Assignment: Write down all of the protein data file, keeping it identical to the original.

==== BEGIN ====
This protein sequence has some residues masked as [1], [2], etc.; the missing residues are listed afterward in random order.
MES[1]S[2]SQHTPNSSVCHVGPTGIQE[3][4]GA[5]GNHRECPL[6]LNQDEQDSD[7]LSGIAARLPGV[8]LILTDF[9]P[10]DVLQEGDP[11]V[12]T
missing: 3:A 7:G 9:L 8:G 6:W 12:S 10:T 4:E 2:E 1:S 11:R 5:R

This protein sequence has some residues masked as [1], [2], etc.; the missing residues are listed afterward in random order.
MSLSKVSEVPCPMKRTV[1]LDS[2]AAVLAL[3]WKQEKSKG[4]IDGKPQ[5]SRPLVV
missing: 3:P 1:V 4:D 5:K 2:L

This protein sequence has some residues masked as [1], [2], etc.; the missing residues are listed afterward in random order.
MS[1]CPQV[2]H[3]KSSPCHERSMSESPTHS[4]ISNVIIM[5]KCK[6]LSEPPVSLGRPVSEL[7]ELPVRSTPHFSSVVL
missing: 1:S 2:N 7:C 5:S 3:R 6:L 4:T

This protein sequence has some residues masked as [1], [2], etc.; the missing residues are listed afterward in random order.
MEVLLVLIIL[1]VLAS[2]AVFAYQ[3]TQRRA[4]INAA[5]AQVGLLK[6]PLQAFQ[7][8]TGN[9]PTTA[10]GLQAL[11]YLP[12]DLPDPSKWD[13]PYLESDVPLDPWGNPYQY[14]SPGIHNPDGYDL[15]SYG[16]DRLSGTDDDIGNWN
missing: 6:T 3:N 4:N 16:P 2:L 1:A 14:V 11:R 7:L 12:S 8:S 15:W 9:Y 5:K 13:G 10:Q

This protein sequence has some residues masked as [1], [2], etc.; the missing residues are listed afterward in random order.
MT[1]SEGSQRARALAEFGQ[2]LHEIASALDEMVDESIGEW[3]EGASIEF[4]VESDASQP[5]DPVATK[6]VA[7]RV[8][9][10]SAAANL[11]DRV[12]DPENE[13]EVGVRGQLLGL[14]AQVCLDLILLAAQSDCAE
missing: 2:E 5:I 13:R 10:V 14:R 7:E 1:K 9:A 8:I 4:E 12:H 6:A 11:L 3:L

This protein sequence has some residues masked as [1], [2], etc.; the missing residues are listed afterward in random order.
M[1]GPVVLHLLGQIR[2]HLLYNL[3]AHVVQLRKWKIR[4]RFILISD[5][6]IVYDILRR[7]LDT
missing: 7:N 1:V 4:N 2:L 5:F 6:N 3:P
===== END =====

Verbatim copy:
This protein sequence has some residues masked as [1], [2], etc.; the missing residues are listed afterward in random order.
MES[1]S[2]SQHTPNSSVCHVGPTGIQE[3][4]GA[5]GNHRECPL[6]LNQDEQDSD[7]LSGIAARLPGV[8]LILTDF[9]P[10]DVLQEGDP[11]V[12]T
missing: 3:A 7:G 9:L 8:G 6:W 12:S 10:T 4:E 2:E 1:S 11:R 5:R

This protein sequence has some residues masked as [1], [2], etc.; the missing residues are listed afterward in random order.
MSLSKVSEVPCPMKRTV[1]LDS[2]AAVLAL[3]WKQEKSKG[4]IDGKPQ[5]SRPLVV
missing: 3:P 1:V 4:D 5:K 2:L

This protein sequence has some residues masked as [1], [2], etc.; the missing residues are listed afterward in random order.
MS[1]CPQV[2]H[3]KSSPCHERSMSESPTHS[4]ISNVIIM[5]KCK[6]LSEPPVSLGRPVSEL[7]ELPVRSTPHFSSVVL
missing: 1:S 2:N 7:C 5:S 3:R 6:L 4:T

This protein sequence has some residues masked as [1], [2], etc.; the missing residues are listed afterward in random order.
MEVLLVLIIL[1]VLAS[2]AVFAYQ[3]TQRRA[4]INAA[5]AQVGLLK[6]PLQAFQ[7][8]TGN[9]PTTA[10]GLQAL[11]YLP[12]DLPDPSKWD[13]PYLESDVPLDPWGNPYQY[14]SPGIHNPDGYDL[15]SYG[16]DRLSGTDDDIGNWN
missing: 6:T 3:N 4:N 16:P 2:L 1:A 14:V 11:R 7:L 12:S 8:S 15:W 9:Y 5:K 13:G 10:Q

This protein sequence has some residues masked as [1], [2], etc.; the missing residues are listed afterward in random order.
MT[1]SEGSQRARALAEFGQ[2]LHEIASALDEMVDESIGEW[3]EGASIEF[4]VESDASQP[5]DPVATK[6]VA[7]RV[8][9][10]SAAANL[11]DRV[12]DPENE[13]EVGVRGQLLGL[14]AQVCLDLILLAAQSDCAE
missing: 2:E 5:I 13:R 10:V 14:R 7:E 1:K 9:A 8:I 4:E 12:H 6:A 11:L 3:L

This protein sequence has some residues masked as [1], [2], etc.; the missing residues are listed afterward in random order.
M[1]GPVVLHLLGQIR[2]HLLYNL[3]AHVVQLRKWKIR[4]RFILISD[5][6]IVYDILRR[7]LDT
missing: 7:N 1:V 4:N 2:L 5:F 6:N 3:P